Listener Supported Public Media from Fordham University

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Copyright and the DMCA

The Digital Millennium Copyright Act specifies limits for what can be streamed: We cannot stream albums in their entirety, for example.

Some of our music falls outside the bounds of this law (which restricts how many songs from one album can be played), and you'll hear them on the radio, but not on the web stream.

There's also a rule against moving forward and backward through a stream, so we had to disable "scrolling" of the archive files.

The Long Version:

The Digital Millennium Copyright Act (DMCA) is a U.S. law, passed in 1998, which regulates many aspects of Internet activity. It was established, presumably, to protect the copyrighted material of artists, scientists, writers, etc., in these times of growing technology. Part of this act establishes that the recording industry would have a right to collect royalties for their performers based on Internet "airplay."

It took a while for that to kick in, but in 2003 - amidst much debate and confusion - a set of rules and royalties was established for webcasters to follow. In order to track what songs are played, webcasters must submit thorough reports on every song played by every listener.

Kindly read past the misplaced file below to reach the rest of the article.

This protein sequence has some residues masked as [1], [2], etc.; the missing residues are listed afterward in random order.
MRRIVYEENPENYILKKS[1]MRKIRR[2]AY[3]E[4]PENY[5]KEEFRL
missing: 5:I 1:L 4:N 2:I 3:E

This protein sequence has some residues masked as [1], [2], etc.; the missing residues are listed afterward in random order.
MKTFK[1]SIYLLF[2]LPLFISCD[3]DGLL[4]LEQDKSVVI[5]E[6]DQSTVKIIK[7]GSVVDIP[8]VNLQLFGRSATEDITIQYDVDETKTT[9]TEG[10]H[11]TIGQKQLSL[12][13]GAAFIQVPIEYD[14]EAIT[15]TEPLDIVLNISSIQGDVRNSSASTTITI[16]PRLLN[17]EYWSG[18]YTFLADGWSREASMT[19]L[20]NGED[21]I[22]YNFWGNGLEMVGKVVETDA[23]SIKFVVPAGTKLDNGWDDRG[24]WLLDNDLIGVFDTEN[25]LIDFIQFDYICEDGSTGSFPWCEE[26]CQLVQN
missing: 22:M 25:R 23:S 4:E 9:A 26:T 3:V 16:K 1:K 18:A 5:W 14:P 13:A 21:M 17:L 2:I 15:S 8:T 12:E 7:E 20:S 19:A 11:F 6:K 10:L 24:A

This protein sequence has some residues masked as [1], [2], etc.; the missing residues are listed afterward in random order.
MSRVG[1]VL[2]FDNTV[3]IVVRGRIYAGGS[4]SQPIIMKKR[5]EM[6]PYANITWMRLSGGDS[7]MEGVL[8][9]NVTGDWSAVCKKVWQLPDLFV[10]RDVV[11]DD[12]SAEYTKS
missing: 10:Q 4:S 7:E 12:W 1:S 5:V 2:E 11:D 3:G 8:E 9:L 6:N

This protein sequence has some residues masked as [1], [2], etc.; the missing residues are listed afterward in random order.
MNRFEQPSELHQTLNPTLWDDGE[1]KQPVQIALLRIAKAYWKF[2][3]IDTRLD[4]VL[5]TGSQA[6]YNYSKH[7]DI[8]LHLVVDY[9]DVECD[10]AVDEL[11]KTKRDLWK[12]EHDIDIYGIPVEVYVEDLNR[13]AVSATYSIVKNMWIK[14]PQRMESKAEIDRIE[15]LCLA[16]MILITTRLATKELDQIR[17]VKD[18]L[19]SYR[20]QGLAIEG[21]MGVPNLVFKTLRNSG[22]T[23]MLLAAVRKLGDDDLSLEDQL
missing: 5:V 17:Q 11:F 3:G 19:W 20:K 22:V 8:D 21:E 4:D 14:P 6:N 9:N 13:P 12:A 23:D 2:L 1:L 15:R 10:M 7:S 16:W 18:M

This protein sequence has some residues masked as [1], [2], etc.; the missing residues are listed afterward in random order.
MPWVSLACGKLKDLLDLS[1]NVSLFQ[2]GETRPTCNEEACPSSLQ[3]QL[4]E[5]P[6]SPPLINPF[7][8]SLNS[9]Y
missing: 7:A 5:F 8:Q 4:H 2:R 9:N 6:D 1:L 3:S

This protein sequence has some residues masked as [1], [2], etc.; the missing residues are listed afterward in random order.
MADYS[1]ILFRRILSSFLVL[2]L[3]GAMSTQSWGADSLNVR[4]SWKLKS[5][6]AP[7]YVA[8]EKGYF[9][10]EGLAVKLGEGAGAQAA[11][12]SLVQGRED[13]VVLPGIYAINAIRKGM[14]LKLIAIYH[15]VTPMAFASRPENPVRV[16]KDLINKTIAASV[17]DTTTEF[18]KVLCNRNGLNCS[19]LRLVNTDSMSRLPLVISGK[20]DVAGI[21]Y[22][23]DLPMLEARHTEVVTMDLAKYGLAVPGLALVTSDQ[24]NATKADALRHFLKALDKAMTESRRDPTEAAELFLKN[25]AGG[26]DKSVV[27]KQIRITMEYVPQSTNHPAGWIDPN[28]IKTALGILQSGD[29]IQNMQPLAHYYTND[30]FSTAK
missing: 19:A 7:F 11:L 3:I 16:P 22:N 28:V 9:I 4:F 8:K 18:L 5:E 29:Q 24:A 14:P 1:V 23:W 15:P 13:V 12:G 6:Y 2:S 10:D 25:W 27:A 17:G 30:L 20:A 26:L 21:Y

We're prepared to do whatever we can to continue streaming. NPR and the Corporation for Public Broadcasting have worked hard to help us and other public radio stations, with legal support and coordination of the complicated tasks.

Some DMCA rules affect any archiving of recorded music, since:

  • Archived shows can appear for 14 days consecutively;
  • Archived shows must consist of 4-hour-long files.

Some of these DMCA rules outline restrictions on the frequency some songs can be played.

In any 3-hour period, we can webcast:

  • No more than 3 songs from one album;
    no more than 2 played consecutively
  • No more than 4 songs from a set/compilation;
    no more than 3 played consecutively
  • No more than 4 recorded songs by the same artist
    (live studio appearances are okay)

Shows from our broadcast past that ventured beyond these limits do not appear in the WFUV Archives. There are gaps in the live stream for any entire albums (we fill in with other WFUV music).

Another element of the rules states that listeners should not be able to call up any particular song on demand, so therefore, there should be no way to "scroll" forward or backward through the streaming shows that contain recorded music. We've had to disable that feature on purpose. (We hate it too.)

We have the choice of following the guidelines or giving up our audio presence online.

More info:

Here's some more information about the DMCA, and how to let your feelings about the situation be known:
(web links will open in a new browser window)